Young people remember the old technologies

The herald

Shepherd Chimururi Youth Interactive Correspondent

Film Kodak, public address box, recorder, walkman radio, discman, minidisc player, MP3 player, flashlight, calculator, pinball, alarm clock, photo album, movie house, mailbox, camera, vinyl records, voice recorder and dozens more are some of the 30+ old-fashioned gadgets that today’s generation barely uses or has probably only heard of.

They have been destroyed by ever-increasing smartphone technology.

Listening to the younger generation reminisce about the technology they miss or have only just heard about, gives the impression that the ‘ama 2000’ as they are called have a deep sense of nostalgia.

No one can be mad at them, after all the smartphone that is their lifeblood covers their needs for education, entertainment, social and business life.

It’s a new culture.

In an interview with Youth Interactive, Price Gagno (21) criticized how technology has changed the way young people take pictures, communicate with friends and family, have fun and meet each other.

“For me, one gadget stands out. I really missed an opportunity to use a coin box for calls.

“From the stories I hear from my parents, it seems that life was fun in front of the phone booths, especially the long lines that gave people a chance to meet and socialize, unlike now when all calls are now done privately,” she said.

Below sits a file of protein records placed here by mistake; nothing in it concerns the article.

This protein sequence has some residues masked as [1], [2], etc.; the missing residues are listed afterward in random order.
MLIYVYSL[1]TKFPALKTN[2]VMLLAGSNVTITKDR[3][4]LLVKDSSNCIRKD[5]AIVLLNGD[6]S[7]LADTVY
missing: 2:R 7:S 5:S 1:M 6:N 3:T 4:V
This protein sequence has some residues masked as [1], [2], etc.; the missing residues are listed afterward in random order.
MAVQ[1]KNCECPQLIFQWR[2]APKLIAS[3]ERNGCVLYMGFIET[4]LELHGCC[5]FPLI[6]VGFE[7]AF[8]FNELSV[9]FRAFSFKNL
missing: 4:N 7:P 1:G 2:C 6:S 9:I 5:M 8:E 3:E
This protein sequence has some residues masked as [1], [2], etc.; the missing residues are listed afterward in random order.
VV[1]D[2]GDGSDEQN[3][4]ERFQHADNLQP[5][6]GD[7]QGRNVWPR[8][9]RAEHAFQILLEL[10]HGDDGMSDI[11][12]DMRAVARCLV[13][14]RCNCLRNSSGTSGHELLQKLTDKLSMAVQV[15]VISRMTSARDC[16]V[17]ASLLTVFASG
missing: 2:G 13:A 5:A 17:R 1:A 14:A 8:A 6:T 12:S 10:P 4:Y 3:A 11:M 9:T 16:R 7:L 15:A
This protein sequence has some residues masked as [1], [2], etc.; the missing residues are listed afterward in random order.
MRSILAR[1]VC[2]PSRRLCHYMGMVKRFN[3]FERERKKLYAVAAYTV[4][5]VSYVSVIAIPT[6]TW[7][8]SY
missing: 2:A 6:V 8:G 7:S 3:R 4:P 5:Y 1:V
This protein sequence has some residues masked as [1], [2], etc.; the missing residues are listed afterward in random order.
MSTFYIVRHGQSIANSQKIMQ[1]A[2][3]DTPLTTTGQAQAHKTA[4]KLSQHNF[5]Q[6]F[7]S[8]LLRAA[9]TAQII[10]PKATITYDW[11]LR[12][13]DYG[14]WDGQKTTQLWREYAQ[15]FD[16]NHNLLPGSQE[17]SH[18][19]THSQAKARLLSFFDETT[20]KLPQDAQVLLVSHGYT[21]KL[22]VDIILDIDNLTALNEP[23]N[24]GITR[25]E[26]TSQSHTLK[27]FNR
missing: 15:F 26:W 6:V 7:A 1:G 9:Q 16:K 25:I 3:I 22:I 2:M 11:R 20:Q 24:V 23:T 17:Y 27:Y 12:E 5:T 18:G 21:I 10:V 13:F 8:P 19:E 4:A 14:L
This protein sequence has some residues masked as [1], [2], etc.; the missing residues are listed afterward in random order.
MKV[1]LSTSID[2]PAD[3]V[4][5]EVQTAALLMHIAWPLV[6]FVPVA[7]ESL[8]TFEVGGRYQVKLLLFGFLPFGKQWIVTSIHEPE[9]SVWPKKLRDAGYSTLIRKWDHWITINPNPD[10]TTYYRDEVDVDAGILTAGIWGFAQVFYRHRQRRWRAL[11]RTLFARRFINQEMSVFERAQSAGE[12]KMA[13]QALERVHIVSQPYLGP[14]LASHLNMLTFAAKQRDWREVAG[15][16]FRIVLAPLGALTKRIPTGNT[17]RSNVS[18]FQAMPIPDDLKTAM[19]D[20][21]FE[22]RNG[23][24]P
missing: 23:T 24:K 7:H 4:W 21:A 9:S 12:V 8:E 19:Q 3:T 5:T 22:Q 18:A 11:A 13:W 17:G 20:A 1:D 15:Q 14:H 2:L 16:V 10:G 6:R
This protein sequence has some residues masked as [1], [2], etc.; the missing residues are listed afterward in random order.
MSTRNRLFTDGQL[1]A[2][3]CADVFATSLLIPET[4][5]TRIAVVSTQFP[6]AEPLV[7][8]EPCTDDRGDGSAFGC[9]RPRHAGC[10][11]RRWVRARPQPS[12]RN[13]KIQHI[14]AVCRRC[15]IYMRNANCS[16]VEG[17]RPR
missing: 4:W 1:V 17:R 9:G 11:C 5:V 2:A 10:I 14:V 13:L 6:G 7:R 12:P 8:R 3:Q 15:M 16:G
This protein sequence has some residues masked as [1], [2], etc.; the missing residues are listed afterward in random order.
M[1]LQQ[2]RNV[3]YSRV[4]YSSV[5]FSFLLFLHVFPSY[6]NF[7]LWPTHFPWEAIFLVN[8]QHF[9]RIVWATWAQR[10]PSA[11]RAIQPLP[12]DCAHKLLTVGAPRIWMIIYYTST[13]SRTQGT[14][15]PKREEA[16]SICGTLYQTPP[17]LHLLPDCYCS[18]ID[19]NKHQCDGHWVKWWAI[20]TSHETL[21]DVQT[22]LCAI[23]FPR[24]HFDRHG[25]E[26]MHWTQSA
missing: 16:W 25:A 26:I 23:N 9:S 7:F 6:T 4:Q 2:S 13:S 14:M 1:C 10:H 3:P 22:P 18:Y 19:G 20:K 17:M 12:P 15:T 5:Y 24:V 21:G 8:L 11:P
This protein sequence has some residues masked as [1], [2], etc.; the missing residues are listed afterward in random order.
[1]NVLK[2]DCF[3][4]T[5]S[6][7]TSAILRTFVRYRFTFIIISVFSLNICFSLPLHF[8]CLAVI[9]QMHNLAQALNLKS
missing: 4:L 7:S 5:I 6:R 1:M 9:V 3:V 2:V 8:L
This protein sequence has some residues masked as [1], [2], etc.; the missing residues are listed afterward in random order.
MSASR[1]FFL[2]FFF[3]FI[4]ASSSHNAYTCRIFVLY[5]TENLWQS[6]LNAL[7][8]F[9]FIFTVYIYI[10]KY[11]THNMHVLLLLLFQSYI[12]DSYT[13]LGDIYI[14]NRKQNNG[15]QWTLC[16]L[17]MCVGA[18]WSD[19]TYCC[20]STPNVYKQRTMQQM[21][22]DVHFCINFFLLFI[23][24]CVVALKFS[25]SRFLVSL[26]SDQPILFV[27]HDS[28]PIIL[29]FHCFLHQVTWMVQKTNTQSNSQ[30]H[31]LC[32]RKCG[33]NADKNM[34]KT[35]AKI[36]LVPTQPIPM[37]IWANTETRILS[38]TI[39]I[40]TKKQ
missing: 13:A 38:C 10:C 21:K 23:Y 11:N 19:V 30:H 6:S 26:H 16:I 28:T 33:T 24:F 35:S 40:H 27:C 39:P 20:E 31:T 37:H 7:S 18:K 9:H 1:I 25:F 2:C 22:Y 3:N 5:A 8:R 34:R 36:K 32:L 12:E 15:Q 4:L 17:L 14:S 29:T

She added: “I heard there are also letter boxes in post offices where we post letters after sticking stamps.

“My parents showed me some hand-decorated envelopes with funny messages like ‘postman tamba (deliver) fast’ and ‘please kiss 100 times before opening.’ The older generation, yes they call us crazy, but their envelope messages are still unmatched.”

Desiree Tito (21) laments the outdated film performances of the ghetto community.

“Listening to older boys from our neighborhood talking about their adventures at Magandanga Hall in Mufakose makes me green with envy. I hear they even had Friday night shows.

They would meet girls there.

But now it is rare to hear people going to cinemas because everyone can download and watch a movie on their phone.

“However, on a family level, I still have a dream to use a legendary technology that caused problems for our family, which was called the compact cassette. We still have some in the family archives, but unfortunately the radio that played them is dead. From my research the cartridge was first introduced in 1968.

In the age of DVDs and USBs, Siphelani Mugwagwa (23) has a surprisingly strong attachment to the VHS tapes of his parents’ wedding, stored on the three-hour tape and typewriter his father used to type documents.

“My parents told me that when they got married, the VHS tape was the cutting edge technology. This was before the introduction of DVD. So far they haven’t been able to transfer them to disk.

“Now they are resisting more because they are afraid of losing the tape.

“In fact, they are proud because it is not affected by virus scratches. Whoever wants to watch the wedding plays it on the old surviving VHS player and it’s boring with a lot of rain and poor quality,” he said.

He added: “My father told me he used to aggressively type docs on a noisy typewriter that required strong fingers. This device will require vigilance and minimal errors because it will use Tipex to erase input errors. It was also made worse by the fact that there was no spell check or saving and reprinting of the document,” he said.

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